You may be one of many people in Texas who believes there are potential advantages associated with appropriate use of marijuana. However, the federal government maintains legal control over the issue, and growing, selling, buying or using marijuana remains illegal at the federal level, and Texas law is also harsh on marijuana. It's definitely an era when knowing your rights and where to seek legal support ahead of time can help you avoid serious problems.

Facing fraud charges? Don't wait. Develop a defense strategy now.

Fraud charges are typically complex, and not everyone suspected of fraud is guilty. In fact, some particularly risky business practices may be simply that -- risky -- but that does not necessarily mean that those practices rise to the level of fraud.

Make no mistake, though: if you have been charged with fraud in Texas, or if you believe you are under investigation, you need to seek experienced legal representation as soon as possible. On the state and federal levels, fraud charges are aggressively prosecuted, and the potential penalties upon conviction are severe.

Local jurisdictions in Texas have discretion with low-level marijuana charges

The 2017 legislative session in Texas was primed for meaningful marijuana reform, with lawmakers on both sides of the political spectrum coming together in support of decriminalization. But reform was not to be achieved this time around -- not on the state level -- as legislators ended up focusing on other things like "bathroom bills" and "sanctuary cities."

Texas state law is still extremely harsh on marijuana offenses, although local jurisdictions do have some discretion not to punish people as severely as the law allows.

Can a marijuana charge jeopardize my financial aid?

Experimentation is part of college. You are learning exciting ideas, making lifelong friends and trying new things in a way you have never had the freedom to do before. It is not uncommon for college students to try marijuana for the first time during this period. What you may not know, however, is that a conviction for marijuana possession can have serious consequences in the state of Texas.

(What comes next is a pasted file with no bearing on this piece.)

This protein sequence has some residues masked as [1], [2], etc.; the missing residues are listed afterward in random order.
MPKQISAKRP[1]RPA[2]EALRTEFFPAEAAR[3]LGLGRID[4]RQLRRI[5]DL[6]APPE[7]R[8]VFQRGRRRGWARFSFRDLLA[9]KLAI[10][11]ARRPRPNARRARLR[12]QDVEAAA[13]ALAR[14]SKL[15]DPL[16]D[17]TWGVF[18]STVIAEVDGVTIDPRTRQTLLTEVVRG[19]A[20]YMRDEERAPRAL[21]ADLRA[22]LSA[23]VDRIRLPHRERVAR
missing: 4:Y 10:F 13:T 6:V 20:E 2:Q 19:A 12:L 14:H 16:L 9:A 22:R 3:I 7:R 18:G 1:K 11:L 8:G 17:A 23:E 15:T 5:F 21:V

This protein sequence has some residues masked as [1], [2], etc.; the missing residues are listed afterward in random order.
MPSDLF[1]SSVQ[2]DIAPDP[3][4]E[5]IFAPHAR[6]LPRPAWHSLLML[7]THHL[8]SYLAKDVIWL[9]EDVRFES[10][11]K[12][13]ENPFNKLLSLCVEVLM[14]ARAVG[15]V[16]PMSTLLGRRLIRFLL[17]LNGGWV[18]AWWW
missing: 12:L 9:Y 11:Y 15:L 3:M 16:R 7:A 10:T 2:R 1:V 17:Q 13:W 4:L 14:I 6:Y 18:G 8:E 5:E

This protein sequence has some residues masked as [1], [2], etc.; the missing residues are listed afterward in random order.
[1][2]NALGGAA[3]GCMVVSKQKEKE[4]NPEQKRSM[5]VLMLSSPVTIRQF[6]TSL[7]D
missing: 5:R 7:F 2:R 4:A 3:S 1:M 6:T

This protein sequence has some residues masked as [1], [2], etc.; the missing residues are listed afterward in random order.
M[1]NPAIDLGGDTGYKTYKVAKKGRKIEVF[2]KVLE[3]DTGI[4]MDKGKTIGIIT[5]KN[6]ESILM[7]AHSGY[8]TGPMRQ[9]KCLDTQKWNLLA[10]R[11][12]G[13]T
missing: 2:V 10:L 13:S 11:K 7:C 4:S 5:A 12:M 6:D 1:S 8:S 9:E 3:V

In fact, a drug conviction can jeopardize your eligibility for federal financial aid. This is true even of a simple possession charge, so you should understand what to do if you happen to get arrested.

Understanding your right to refuse DWI testing

If an officer pulls you over and asks you to take a breath test, you may face a DWI charge. To some, the choice to refuse to take the test may seem simple. However, there are a few things you should know about the process.

DWI is a serious charge in Texas -- one that can come with heavy ramifications well after you go through the court proceedings. For this reason, it is critical that you be aware of your rights every step of the way.

DWI penalties are stiff for underage Texas drivers

Texas supports a Zero Tolerance Law for minor drivers. The blood alcohol concentration level, or BAC, is used to test whether a motorist is too inebriated. If you are under the age of 21, you are not allowed to operate a vehicle if you have any level of drugs or alcohol in your system. This means that if you intend to drive, you must abstain from having a beer at the fraternity party or using one of the smart drugs like Adderall or Ritalin, which are so easy to obtain on college campuses today. If you indulge, you risk a citation for driving while intoxicated.

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San Antonio, TX 78217

Toll Free: 866-608-9939
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Phone: 210-570-9902